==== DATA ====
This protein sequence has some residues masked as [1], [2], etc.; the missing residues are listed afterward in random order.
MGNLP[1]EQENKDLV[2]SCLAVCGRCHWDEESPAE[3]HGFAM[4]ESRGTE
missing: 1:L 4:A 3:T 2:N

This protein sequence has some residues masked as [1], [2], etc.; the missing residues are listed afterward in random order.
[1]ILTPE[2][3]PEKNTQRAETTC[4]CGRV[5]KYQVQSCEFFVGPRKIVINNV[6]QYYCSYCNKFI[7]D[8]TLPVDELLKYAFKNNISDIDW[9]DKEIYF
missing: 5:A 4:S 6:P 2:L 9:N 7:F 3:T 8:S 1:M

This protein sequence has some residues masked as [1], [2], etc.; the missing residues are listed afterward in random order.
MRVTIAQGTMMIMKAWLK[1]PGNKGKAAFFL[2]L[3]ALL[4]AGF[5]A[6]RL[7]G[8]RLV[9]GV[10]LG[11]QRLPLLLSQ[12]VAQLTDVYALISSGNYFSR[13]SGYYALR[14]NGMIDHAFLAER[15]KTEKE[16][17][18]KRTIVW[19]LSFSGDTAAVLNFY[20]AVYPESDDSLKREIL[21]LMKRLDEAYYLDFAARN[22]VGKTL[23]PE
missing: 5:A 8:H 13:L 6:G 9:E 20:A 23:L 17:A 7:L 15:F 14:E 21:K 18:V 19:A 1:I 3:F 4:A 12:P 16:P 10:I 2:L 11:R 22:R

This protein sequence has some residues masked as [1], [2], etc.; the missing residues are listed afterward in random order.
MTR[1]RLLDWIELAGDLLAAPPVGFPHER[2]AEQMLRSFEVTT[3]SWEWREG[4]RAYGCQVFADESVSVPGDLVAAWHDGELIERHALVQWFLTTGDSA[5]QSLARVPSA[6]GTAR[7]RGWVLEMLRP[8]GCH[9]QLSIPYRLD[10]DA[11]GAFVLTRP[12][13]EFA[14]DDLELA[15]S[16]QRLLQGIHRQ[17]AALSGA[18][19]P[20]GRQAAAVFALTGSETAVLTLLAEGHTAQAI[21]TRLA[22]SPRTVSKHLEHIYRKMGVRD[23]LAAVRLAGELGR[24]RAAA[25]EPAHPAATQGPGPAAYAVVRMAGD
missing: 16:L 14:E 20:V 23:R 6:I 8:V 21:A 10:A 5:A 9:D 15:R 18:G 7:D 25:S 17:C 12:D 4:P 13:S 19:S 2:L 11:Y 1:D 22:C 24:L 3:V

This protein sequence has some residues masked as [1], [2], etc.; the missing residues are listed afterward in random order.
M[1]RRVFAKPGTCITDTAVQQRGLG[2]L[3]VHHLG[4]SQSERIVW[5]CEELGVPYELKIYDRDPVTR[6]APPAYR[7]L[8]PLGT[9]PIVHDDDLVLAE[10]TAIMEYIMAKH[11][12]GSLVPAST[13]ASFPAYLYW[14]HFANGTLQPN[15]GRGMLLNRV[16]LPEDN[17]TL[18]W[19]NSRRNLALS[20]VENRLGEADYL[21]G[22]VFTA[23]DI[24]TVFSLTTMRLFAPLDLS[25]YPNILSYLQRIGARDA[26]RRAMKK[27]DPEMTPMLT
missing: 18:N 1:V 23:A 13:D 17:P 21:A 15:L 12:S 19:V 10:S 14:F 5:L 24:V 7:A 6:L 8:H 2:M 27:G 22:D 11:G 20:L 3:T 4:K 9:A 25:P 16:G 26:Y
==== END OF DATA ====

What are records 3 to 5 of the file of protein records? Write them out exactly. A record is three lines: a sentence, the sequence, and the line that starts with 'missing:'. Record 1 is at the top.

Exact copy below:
This protein sequence has some residues masked as [1], [2], etc.; the missing residues are listed afterward in random order.
MRVTIAQGTMMIMKAWLK[1]PGNKGKAAFFL[2]L[3]ALL[4]AGF[5]A[6]RL[7]G[8]RLV[9]GV[10]LG[11]QRLPLLLSQ[12]VAQLTDVYALISSGNYFSR[13]SGYYALR[14]NGMIDHAFLAER[15]KTEKE[16][17][18]KRTIVW[19]LSFSGDTAAVLNFY[20]AVYPESDDSLKREIL[21]LMKRLDEAYYLDFAARN[22]VGKTL[23]PE
missing: 5:A 8:H 13:L 6:G 9:E 20:A 23:L 17:A 7:L 15:F 14:E 21:K 18:V 19:A 1:I 3:F 4:A 12:P 16:P 10:I 2:L 11:R 22:R

This protein sequence has some residues masked as [1], [2], etc.; the missing residues are listed afterward in random order.
MTR[1]RLLDWIELAGDLLAAPPVGFPHER[2]AEQMLRSFEVTT[3]SWEWREG[4]RAYGCQVFADESVSVPGDLVAAWHDGELIERHALVQWFLTTGDSA[5]QSLARVPSA[6]GTAR[7]RGWVLEMLRP[8]GCH[9]QLSIPYRLD[10]DA[11]GAFVLTRP[12][13]EFA[14]DDLELA[15]S[16]QRLLQGIHRQ[17]AALSGA[18][19]P[20]GRQAAAVFALTGSETAVLTLLAEGHTAQAI[21]TRLA[22]SPRTVSKHLEHIYRKMGVRD[23]LAAVRLAGELGR[24]RAAA[25]EPAHPAATQGPGPAAYAVVRMAGD
missing: 16:L 14:E 20:V 23:R 6:I 8:V 21:A 10:A 5:A 9:D 15:R 18:G 7:D 25:S 17:C 12:D 4:P 13:S 19:S 2:L 11:Y 1:D 22:C 24:L 3:V

This protein sequence has some residues masked as [1], [2], etc.; the missing residues are listed afterward in random order.
M[1]RRVFAKPGTCITDTAVQQRGLG[2]L[3]VHHLG[4]SQSERIVW[5]CEELGVPYELKIYDRDPVTR[6]APPAYR[7]L[8]PLGT[9]PIVHDDDLVLAE[10]TAIMEYIMAKH[11][12]GSLVPAST[13]ASFPAYLYW[14]HFANGTLQPN[15]GRGMLLNRV[16]LPEDN[17]TL[18]W[19]NSRRNLALS[20]VENRLGEADYL[21]G[22]VFTA[23]DI[24]TVFSLTTMRLFAPLDLS[25]YPNILSYLQRIGARDA[26]RRAMKK[27]DPEMTPMLT
missing: 18:N 1:V 23:A 13:D 17:P 21:A 15:L 12:S 19:V 10:S 14:F 5:L 24:V 7:A 6:L 8:H 2:M 27:G 22:D 11:G 20:L 3:T 4:K 9:A 25:P 16:G 26:Y